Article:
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Chorizo Stuffed Chicken Supreme with Jewelled Black Beans | Recipe by sousvidetools.com

Chorizo Stuffed Chicken Supreme with Jewelled Black Beans

Chorizo Stuffed Chicken Supreme with Jewelled Black Beans Poultry
Sous Vide Stuffed Chicken Recipe
  • COOK TIME: 90 Minutes
  • SERVES: 2


  • 200g salt
  • 200g sugar
  • 1l water
  • 2 skin on chicken supremes (supreme is simply the breast with the wing bone still attached — you’ll get this cut from your butcher, supermarkets don’t stock this one for some reason) — mine were from Udale
  • 2 soft cooking chorizo sausages, peeled — mine were also from Udale
  • 2 rashers streaky bacon
  • Smoked paprika
  • Salt and black pepper
  • Butter
  • Groundnut or vegetable oil


  • 250g black beans, soaked overnight and cooked as per the pack instructions, left to drain and cool as you start pan searing your chicken (see method below for when)
  • 1 red, green and yellow pepper — each finely diced
  • 1 small red onion, finely diced
  • Juice of 1 juicy lemon
  • Olive oil for frying
  • Extra virgin olive oil for dressing
  • Salt and black pepper
  • Spinach leaves to serve


Hannah makes the humble chicken into a dinner party worthy dish with the help of a little chorizo and paprika.

Labelled the choice of the unadventurous restaurant diner it can often be overlooked as a ‘serious’ meat, but this familiar and safe protein can be made exciting.

The neutralness of chicken means it’s well placed for taking on other flavours and textures, so layering up other ingredients can work very well in creating interesting dishes. Chicken and chorizo is a well known match, and here I’ve chosen to stuff the chicken with chorizo heavy on the smoked paprika to help flavour it from within, and to serve it with a warm salad of black beans with jewel-like peppers, lemon and olive oil.

Whether cooking this or any other chicken dish sous vide or conventionally, I can’t recommend brining highly enough. A four hour stint in a standard 10% brine really helps keep the chicken plump and juicy during cooking. And in terms of the cooking method, chicken was made to sous vide.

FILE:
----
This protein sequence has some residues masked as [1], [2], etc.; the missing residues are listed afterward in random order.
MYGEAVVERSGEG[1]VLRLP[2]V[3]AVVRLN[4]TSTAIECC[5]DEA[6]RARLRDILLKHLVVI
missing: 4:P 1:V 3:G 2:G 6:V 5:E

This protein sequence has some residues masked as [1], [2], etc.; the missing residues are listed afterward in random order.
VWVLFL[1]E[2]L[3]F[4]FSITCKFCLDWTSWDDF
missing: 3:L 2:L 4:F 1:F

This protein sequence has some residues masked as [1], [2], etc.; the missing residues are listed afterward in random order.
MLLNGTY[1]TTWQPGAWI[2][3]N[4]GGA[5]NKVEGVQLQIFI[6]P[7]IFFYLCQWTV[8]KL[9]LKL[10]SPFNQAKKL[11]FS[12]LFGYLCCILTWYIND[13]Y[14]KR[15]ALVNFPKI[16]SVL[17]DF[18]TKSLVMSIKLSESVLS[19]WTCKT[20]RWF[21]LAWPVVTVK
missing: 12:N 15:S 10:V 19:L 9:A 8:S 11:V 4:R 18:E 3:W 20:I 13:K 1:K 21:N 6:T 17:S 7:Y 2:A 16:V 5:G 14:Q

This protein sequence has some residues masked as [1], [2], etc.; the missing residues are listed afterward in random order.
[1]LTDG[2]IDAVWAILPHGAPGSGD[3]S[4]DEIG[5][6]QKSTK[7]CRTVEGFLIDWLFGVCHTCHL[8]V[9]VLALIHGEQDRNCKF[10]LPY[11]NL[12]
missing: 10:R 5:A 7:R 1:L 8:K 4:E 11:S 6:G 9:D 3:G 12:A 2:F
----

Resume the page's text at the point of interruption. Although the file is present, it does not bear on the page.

With good quality free range chicken cooked in my water bath all the chickens flavour was retained during the gentle 90 minute cooking because what goes in the bag stays in the bag. There’s nowhere for the delicious juices to evaporate off to from the sealed pouch — everything is kept inside the flesh, so when you cut in to it it’s soft, succulent and tender in a way conventional cooking sometimes struggles to deliver.

I decided to try it out on some of our super foodie friends recently. They loved it and were very surprised at the flavour and succulence of the chicken. So much so we ate the wings with our fingers, making sure to get out every last morsel of meat. Given the discerning nature of our guests that evening, I’d say that was a result in chicken liken’s favour — with the right ingredients and cooking method the little bird can be anything but ordinary.


  1. Mix the salt, sugar and water together until dissolved and brine the chicken breasts for 4 hours.
  2. Preheat your sous vide to 64°C.
  3. Take your brined chicken supremes and place them in front of you with the thickest end (where the wing is) facing you. Using a slender sharp knife, and with one hand on top of the chicken holding it down, slide the knife into the chicken breast to create a pocket, carefully opening the pocket out with the tip of the knife — remove and turn the knife over and do the same again inside the pocket, opening out the other side — you want to create a cavity but not open it up too much at the opening. Repeat with the next.
  4. In a food processor, place the chorizo and bacon and blitz until smooth and combined.
  5. Take the chorizo in teaspoon sized pieces and roll into a little sausage shape and push them inside the chicken breast, forcing the stuffing right into the cavity, piece by piece until you’ve really filled up the centre and the breast is super plump looking. Repeat with the next.
  6. Place into individual sous vide pouches and seal on a hard vacuum, taking care to smooth out the skin over the breast, place into the chamber for 90 minutes and chill down as usual once ready — half way through the cooking is time to get the beans cooking.
  7. While the chicken is cooling down, preheat your oven to 180°C and pop a baking sheet in to heat up.
  8. In a frying pan with a little olive oil on a high heat, fry the peppers and onions together for around 6 minutes — you want them to soften a little and to begin to catch at their very edges.
  9. Remove from the pan and place into a large mixing bowl, add the lemon juice and a very liberal glug of extra virgin.
  10. Take the cooked beans that have been drained and add them to the peppers, stir to combine and season with salt and pepper to taste — they’ll take a fair amount of salt, adjust the lemon and olive oil if needed.
  11. Take the chicken supremes out of their pouches and pat dry with kitchen paper, then lightly dust the skin side with smoked paprika and sea salt.
  12. Heat in a frying pan a large knob of butter and glug of groundnut/vegetable oil and when it foams, add the chicken breast side down. Cook for 4 to 5 minutes until the skin is golden and crispy. Season the other side with black pepper and salt and turn over in the pan, cooking for another 2 minutes. Take out of the pan and place skin side up on the heated baking sheet and place into the oven to cook through for 5 minutes.
  13. Serve with spinach leaves, the warmed bean salad and charred lemon wedges.

Published with the kind permission of The Kitchen Alchemist


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